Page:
“This Agreement affirms the Philippines’ and Saudi Arabia’s commitment to fully implement the Standard Employment Contract, which recognizes, among others, the SR1,500 minimum entry level salary, weekly rest days and daily rest periods, paid vacation leave, non-withholding of passports and work permits, free communication, and humane treatment.

“Within the span of five months, the Kingdom’s Council of Ministers approved Resolution No. 310, or the Household Regulation on Service Workers and Similar Categories, the new regulations that outline the rights and obligations of migrant HSWs and their Saudi employers, a clear, positive result of the Agreement.

“It highlight the rights and obligations of HSWs as follows: (1) render the work agreed upon and do her best in the performance of her work; (2) follow orders of the employer and family members relating to the performance of her work; (3) take care of the employer’s property; (4) not harm the family members, children, and the elderly; (5) keep secrets of the employers, family members, and people living in or visiting the employer’s house; (6) not refuse work or leave the service without legitimate reason; (7) not affect the dignity of the employer and family members and not interfere in their affairs; and (8) respect the Islamic religion and observe Saudi regulations applied in Saudi Arabia; customs and traditions of the Saudi society; and not engage in any activity disadvantageous to the family.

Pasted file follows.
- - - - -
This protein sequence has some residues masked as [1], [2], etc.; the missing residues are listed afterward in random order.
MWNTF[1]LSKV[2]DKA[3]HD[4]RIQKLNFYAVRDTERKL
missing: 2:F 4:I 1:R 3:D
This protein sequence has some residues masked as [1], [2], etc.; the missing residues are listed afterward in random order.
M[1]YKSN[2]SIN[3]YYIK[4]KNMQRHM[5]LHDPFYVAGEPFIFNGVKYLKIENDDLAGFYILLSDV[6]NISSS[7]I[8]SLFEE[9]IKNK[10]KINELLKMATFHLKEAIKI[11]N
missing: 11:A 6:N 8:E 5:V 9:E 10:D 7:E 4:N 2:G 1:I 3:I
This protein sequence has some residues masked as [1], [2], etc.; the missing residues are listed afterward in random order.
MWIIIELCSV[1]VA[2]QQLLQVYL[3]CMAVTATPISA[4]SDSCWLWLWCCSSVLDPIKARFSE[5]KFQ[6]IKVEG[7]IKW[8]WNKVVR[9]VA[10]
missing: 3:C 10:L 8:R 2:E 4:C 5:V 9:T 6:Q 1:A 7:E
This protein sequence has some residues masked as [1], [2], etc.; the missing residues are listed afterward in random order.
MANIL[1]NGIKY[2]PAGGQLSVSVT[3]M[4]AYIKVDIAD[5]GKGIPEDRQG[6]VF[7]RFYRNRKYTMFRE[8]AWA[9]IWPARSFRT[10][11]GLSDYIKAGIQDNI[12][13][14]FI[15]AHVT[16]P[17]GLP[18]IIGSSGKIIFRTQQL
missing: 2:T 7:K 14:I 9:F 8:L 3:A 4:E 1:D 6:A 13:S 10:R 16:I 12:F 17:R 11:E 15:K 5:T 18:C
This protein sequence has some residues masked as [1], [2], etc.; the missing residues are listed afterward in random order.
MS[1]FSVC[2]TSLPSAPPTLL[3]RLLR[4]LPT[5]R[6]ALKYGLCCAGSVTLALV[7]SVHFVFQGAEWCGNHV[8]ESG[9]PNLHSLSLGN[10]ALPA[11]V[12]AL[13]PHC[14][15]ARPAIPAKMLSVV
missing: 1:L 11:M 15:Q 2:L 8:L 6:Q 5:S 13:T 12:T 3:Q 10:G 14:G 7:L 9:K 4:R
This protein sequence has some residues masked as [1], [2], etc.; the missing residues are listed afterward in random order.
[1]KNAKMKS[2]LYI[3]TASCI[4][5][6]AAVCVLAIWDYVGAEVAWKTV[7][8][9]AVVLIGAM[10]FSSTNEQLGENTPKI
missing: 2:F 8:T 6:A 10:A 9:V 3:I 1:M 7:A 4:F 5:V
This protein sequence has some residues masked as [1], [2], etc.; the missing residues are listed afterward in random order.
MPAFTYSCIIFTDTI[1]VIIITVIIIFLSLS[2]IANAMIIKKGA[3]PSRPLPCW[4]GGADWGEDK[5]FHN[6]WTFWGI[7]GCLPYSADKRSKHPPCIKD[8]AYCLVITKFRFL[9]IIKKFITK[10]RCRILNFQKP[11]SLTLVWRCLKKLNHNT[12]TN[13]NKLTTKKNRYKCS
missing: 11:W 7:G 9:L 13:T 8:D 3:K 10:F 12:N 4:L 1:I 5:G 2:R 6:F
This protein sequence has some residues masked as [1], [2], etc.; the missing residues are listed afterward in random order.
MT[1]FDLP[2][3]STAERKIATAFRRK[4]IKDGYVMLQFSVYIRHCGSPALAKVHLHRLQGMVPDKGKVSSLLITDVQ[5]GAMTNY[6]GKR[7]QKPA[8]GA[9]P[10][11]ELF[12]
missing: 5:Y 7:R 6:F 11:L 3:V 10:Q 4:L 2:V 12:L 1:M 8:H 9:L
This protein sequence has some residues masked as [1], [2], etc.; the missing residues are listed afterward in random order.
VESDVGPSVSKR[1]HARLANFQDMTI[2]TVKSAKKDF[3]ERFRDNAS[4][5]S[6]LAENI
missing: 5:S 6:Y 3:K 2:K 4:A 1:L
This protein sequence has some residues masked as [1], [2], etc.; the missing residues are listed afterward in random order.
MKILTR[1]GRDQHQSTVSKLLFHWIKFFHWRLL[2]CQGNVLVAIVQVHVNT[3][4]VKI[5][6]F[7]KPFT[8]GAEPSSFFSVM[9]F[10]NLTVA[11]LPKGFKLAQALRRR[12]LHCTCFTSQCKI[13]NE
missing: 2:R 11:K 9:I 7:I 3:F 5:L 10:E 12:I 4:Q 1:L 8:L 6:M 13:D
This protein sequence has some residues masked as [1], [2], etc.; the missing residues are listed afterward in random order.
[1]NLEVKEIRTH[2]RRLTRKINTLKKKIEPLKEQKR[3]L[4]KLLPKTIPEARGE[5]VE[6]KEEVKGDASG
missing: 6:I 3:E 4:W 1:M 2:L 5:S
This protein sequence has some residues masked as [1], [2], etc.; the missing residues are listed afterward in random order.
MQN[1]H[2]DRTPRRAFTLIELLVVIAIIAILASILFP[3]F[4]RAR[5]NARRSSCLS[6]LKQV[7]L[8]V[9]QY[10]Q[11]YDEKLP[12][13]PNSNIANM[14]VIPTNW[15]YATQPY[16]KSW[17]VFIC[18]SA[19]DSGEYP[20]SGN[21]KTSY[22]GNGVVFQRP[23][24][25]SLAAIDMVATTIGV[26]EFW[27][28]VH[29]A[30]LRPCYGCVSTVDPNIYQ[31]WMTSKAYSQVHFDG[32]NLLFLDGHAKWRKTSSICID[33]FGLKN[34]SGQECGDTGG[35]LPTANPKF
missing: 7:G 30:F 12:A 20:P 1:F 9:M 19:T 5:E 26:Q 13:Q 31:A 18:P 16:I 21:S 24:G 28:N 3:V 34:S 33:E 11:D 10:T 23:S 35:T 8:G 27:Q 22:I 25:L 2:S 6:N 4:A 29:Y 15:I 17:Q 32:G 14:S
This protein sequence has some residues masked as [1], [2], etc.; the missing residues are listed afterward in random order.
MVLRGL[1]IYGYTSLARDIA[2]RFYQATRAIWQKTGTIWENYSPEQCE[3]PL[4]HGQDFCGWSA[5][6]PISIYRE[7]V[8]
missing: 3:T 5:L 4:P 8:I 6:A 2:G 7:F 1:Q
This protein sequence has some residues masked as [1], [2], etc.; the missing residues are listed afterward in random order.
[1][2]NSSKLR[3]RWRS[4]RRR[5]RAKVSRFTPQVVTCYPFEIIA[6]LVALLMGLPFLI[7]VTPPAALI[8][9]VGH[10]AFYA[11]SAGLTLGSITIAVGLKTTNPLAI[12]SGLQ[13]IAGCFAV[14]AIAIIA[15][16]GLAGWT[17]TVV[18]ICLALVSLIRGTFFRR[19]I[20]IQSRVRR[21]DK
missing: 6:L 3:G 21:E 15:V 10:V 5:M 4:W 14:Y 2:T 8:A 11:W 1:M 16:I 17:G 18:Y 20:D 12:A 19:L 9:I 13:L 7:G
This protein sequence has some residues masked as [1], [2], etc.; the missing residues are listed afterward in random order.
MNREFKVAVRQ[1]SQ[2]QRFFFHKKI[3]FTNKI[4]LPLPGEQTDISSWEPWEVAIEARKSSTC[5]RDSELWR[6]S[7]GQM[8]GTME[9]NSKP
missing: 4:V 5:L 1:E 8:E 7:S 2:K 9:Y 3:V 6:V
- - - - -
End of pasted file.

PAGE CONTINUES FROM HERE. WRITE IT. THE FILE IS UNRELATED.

“On the other hand, the employer should (1) not impose work on the household service worker unless the work has been agreed upon, and provided the work does not substantially differ from the original work; (2) not impose any dangerous work that threatens the health and safety and the human dignity of the HSW; (3) pay the agreed salary at the end of every month; (4) pay wage and benefits in cash or cheque to be documented in writing; if HSW does not want the wage or benefit deposited in a bank account; (5) provide appropriate accommodation to the HSW; (6) provide HSW opportunity to enjoy a daily rest of at least nine hours a day; (7) personally attend or send a representative to answer complaint, if any, of the HSW; and (8) not ‘rent out’ the HSW.

“Other benefits of the HSW under the regulations are a weekly rest day; one month leave after two years of service; paid sick leave of not more than 30 days; health care according to the rules and regulations of Saudi Arabia; and end-of-service benefits equivalent to one-month salary after four years. These regulations also carry stiff penalties for both employers and HSWs who violate them.

“We at the DOLE are confident that other countries of destination of HSWs will emulate Saudi Arabia and, thus, follow its very commendable move.

“We are also hopeful that the Kingdom of Saudi Arabia, even with the death of a reformer in the person of King Abdullah will continue on its road to peace, stability, and progress for the people of Saudi Arabia and the rest of the Middle East region.”

END



Created Jan 26th 2015, 10:55